Hearing set on claim Jack Smith's case against Trump is illegitimate

 June 5, 2024

This story was originally published by the WND News Center.

"Special counsel" Jack Smith's case against President Donald Trump over documents from his presidency that he had in his home is facing several obstacles.

For sure it's not going on the timetable Smith has demanded: a trial as soon as possible and a conviction for sure before the November election.

There are allegations about how those documents came to be in Trump's possession – perhaps the government turned them over. There are serious problems because the FBI already has confessed that its agents tampered with the evidence Smith hopes to use in court. There are claims about selective prosecution since Joe Biden was let off the hook for the same actions. And more.

And now the federal judge handling the case has scheduled a hearing on the question of whether Smith's case is legitimate at all – whether he has any authority to bring such a case.

It is the Washington Examiner that documented that Judge Aileen Cannon has released an order scheduling a June 21 hearing on the dispute.

She said legal scholars will be allowed 30 minutes apiece to argue whether Smith "may or may not have been legally appointed" by Biden's Department of Justice.

Among those expected to make presentations are South Texas College of Law professor Josh Blackman; attorney Gene Schaerr, a former clerk to Justice Antonin Scalia representing ex-Bush and Reagan administration U.S. Attorneys General Michael Mukasey and Edwin Meese; and Matthew Seligman, an attorney representing an anti-Trump coalition.

They earlier were allowed to file written arguments on the dispute.

"Blackman will represent Landmark Legal Foundation and law professor Seth Barrett Tillman to argue Smith is not an 'officer of the United States' but rather an 'employee' whose 'appointment is inconsistent with the separation of powers and political accountability," the Examiner reported. "Schaerr will provide the argument that the special counsel is a 'principal officer' whose appointment by Attorney General Merrick Garland should require a Senate confirmation."

Court filings charge that Smith simply has no authority to prosecute the case. Some contend he wasn't appointed properly, or confirmed by the Senate. Others argue that the position he holds doesn't grant him to power to bring such a case.

Seligman will argue for Smith's authority. Several high-profile names are behind this argument, including anti-Trump Harvard professor Laurence Tribe and ardent Trump critic George Conway.

The judge's announcement came just as Biden's attorney general, Merrick Garland, was denying to Congress that his DOJ has been weaponized against Trump, despite the fact that Democrats have orchestrated at least four major criminal cases against Trump just as he's challenging Democrat Biden for the presidency.

One "show trial" already has concluded in New York with guilty verdicts to accounting system entries in the Trump organization where jurors convicted him of describing his legal fees as legal fees.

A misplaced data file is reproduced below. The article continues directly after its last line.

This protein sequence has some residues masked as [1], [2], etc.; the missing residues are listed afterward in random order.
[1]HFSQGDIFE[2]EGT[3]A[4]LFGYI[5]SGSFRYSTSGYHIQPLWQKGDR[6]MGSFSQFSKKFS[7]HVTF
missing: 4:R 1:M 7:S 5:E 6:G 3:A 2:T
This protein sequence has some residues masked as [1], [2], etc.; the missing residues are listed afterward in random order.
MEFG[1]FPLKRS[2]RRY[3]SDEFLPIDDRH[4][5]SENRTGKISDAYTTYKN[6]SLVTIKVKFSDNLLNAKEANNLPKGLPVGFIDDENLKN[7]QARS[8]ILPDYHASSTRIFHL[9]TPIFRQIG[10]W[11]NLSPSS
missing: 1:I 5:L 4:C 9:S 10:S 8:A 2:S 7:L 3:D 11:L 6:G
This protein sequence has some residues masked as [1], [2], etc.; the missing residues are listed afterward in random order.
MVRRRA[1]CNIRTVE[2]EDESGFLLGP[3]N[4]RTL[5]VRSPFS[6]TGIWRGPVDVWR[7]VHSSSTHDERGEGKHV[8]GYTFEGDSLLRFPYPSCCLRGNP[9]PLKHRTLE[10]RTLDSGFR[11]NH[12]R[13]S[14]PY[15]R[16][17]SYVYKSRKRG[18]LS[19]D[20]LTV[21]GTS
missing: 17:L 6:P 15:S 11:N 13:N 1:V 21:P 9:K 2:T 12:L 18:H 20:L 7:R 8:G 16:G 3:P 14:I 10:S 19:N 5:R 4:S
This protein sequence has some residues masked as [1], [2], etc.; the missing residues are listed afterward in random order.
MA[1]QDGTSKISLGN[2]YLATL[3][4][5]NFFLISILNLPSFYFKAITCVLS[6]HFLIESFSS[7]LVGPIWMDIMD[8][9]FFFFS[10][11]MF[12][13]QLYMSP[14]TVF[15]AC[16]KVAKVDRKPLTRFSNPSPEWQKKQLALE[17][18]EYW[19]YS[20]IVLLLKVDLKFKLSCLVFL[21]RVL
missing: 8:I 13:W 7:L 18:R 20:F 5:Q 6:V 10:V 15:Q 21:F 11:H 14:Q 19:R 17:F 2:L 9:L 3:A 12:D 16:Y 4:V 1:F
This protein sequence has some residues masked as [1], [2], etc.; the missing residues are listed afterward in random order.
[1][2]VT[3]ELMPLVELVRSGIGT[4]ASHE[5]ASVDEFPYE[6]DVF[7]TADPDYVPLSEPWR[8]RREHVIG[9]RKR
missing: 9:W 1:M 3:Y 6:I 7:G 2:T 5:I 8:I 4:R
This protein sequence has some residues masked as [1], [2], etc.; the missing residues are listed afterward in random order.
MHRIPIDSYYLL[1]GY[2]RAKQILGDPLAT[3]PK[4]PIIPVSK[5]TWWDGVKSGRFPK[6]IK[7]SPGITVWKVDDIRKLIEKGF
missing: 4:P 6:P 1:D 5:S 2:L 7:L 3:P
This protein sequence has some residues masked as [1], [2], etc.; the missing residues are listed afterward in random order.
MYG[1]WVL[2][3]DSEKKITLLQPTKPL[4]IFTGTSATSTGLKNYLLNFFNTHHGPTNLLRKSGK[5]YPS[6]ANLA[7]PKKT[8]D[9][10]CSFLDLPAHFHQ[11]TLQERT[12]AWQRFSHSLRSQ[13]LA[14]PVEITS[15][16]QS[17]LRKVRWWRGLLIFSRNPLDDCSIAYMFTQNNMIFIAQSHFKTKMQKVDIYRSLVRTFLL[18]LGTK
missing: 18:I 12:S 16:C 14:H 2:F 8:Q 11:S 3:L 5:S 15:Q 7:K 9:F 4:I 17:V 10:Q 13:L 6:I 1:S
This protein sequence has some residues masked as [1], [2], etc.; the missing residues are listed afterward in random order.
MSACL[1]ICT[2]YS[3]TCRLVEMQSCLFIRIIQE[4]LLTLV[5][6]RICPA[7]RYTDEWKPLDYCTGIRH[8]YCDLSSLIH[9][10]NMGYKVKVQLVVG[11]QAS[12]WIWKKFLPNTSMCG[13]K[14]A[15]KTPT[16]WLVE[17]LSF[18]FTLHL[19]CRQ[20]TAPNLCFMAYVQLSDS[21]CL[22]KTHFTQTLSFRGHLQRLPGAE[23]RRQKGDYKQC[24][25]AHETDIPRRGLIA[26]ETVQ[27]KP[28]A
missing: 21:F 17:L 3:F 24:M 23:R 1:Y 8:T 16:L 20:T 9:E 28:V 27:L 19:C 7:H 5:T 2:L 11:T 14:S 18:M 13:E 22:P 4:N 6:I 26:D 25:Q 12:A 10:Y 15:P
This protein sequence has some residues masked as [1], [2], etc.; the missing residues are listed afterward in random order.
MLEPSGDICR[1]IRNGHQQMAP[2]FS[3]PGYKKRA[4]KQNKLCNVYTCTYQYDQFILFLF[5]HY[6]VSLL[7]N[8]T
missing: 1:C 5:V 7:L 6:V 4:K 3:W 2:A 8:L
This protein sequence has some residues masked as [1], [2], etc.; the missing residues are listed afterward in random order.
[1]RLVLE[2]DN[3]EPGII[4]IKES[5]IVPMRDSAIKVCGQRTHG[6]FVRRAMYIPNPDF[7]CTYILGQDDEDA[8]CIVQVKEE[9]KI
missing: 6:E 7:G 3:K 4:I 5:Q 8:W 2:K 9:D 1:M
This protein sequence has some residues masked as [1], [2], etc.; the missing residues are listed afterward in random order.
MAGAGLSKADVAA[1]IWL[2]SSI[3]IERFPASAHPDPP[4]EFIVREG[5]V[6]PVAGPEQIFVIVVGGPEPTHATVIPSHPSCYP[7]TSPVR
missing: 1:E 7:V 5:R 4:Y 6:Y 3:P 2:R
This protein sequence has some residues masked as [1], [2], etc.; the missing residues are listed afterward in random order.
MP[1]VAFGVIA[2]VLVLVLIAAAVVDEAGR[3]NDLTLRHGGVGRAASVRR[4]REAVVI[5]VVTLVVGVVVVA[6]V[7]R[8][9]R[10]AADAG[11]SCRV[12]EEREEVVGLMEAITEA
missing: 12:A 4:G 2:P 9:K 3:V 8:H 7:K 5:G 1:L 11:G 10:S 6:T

The Democrat operative there, Manhattan District Attorney Alvin Bragg, took misdemeanors that were beyond the statute of limitations and claimed they were felonies because they were in furtherance of another, unspecified, crime.

Trump's campaign immediately took in tens of millions of dollars in donations within hours after the verdict, and his support jumped in several subsequent polls.

Rep. Thomas Massie, R-Ky., confronted Garland about the dispute, charging, "What gives you the authority to appoint a special counsel to create … you’ve created an office in the U.S. government that does not exist without authorization from Congress."

WND reported when the dispute developed that former U.S. Attorney General Edwin Meese and professors Steven Calabresi and Gary Lawson already have filed a 25-page brief in the Supreme Court pointing out that there's no constitutional authority for Garland's assignment to Smith to do such a high-level criminal investigation.

The reason? He's a private citizen and not confirmed by the Senate.

The experts charge that "a lawfully appointed special counsel would have had to serve in the Justice Department after being appointed by the president and confirmed by the Senate. Lawful special counsel appointments in the past, they said, included Patrick Fitzgerald, who served as U.S. attorney for the Northern District of Illinois, Rod Rosenstein, who was also a U.S. attorney, as were John Huber and John Durham."

Their filing charges, "What federal statutes and the Constitution do not allow, however, is for the attorney general to appoint a private citizen, who has never been confirmed by the Senate, as a substitute United States attorney under the title ‘special counsel.’ That is what happened on November 18, 2022. That appointment was unlawful, as are all the legal actions that have flowed from it."

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